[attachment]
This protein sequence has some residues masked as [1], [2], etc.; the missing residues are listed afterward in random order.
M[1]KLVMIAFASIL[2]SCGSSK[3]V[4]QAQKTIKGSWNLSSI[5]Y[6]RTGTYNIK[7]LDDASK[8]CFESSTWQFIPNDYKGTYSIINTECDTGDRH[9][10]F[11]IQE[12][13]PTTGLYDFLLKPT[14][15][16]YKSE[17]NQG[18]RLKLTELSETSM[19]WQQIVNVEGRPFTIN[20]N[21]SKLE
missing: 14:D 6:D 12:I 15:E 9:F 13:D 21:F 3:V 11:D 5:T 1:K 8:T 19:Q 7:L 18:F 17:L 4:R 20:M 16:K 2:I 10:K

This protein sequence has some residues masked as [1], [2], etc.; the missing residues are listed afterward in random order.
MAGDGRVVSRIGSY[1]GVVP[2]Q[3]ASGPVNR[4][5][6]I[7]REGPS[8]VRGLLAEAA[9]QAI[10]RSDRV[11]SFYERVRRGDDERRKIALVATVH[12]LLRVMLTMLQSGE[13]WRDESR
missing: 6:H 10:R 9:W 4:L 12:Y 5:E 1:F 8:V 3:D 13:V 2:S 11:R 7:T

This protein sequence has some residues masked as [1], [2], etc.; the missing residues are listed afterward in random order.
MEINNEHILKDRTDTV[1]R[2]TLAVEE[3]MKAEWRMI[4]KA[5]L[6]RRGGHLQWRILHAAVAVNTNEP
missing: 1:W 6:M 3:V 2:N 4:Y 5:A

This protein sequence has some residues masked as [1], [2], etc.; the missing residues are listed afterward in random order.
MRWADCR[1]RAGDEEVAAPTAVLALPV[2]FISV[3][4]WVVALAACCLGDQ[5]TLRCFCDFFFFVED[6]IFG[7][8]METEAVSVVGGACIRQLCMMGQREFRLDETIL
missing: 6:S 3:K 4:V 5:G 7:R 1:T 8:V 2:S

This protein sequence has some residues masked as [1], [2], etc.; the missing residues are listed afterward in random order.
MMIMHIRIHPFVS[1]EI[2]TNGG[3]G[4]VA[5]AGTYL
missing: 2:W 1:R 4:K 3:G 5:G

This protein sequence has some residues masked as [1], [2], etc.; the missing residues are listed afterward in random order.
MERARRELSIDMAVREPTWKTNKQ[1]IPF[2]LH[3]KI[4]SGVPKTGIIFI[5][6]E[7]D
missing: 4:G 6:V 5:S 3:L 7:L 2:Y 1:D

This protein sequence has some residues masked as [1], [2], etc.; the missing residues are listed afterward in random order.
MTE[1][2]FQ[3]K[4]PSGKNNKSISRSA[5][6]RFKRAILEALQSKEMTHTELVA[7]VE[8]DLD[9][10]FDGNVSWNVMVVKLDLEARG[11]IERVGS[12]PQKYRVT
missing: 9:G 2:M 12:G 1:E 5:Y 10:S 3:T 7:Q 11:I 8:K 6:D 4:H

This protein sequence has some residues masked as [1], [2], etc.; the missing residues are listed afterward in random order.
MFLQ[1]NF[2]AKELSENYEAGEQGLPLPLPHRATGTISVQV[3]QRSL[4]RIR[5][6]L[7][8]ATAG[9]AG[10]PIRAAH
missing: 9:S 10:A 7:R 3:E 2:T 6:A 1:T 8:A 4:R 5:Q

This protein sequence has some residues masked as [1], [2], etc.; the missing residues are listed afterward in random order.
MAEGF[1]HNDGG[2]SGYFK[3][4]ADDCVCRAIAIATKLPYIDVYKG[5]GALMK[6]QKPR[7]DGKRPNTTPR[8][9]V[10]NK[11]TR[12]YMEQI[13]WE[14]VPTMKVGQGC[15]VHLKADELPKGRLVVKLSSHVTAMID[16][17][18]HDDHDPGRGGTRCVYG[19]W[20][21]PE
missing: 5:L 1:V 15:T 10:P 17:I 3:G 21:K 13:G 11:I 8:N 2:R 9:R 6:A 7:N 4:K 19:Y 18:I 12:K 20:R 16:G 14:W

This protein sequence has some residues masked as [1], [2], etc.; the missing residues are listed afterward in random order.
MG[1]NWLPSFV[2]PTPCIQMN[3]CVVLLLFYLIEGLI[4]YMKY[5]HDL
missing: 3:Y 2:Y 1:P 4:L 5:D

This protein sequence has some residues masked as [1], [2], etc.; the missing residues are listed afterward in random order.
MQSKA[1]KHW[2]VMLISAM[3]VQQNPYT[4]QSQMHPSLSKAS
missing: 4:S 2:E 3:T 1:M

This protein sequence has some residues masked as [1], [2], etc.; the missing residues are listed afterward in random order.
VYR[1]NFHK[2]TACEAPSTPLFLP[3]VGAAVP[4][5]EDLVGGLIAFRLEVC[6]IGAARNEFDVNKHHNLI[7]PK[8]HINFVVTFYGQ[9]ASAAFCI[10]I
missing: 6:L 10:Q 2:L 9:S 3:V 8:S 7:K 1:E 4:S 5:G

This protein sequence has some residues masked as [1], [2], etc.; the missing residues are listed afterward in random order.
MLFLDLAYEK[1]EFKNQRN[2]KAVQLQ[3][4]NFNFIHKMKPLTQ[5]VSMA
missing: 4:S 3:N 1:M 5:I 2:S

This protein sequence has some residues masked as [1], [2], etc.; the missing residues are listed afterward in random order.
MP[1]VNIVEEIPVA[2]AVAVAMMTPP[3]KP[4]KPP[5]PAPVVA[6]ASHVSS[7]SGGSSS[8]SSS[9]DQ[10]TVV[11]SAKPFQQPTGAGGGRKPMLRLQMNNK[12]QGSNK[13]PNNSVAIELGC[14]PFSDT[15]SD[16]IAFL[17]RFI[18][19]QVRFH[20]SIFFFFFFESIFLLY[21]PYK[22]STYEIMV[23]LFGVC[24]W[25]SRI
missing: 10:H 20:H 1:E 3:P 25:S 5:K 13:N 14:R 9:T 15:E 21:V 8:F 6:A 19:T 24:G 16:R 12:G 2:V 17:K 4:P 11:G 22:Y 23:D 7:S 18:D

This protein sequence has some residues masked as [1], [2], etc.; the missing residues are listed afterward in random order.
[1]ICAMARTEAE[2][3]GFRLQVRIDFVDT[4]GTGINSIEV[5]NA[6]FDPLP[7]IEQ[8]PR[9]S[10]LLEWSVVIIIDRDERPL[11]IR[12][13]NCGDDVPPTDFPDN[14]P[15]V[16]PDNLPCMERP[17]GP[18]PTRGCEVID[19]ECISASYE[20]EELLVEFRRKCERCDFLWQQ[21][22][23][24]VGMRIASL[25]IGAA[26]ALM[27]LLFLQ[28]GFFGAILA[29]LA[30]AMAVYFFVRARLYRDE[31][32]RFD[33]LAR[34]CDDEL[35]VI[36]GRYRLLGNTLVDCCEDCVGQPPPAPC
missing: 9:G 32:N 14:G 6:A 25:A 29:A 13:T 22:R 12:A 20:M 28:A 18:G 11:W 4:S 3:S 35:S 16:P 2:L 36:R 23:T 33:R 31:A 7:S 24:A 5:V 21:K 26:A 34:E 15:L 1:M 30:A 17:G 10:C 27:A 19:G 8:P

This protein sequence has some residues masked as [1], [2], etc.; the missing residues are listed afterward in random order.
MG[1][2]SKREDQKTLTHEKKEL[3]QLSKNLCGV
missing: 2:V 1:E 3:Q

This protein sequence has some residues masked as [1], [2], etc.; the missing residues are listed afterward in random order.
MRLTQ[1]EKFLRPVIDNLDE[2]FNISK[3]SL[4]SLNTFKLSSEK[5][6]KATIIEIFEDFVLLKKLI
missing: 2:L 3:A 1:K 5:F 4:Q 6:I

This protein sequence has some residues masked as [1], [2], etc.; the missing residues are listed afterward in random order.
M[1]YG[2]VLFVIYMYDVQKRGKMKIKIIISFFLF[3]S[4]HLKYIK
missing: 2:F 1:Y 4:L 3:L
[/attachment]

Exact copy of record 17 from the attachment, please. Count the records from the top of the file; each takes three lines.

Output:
This protein sequence has some residues masked as [1], [2], etc.; the missing residues are listed afterward in random order.
MRLTQ[1]EKFLRPVIDNLDE[2]FNISK[3]SL[4]SLNTFKLSSEK[5][6]KATIIEIFEDFVLLKKLI
missing: 2:L 3:A 1:K 5:F 4:Q 6:I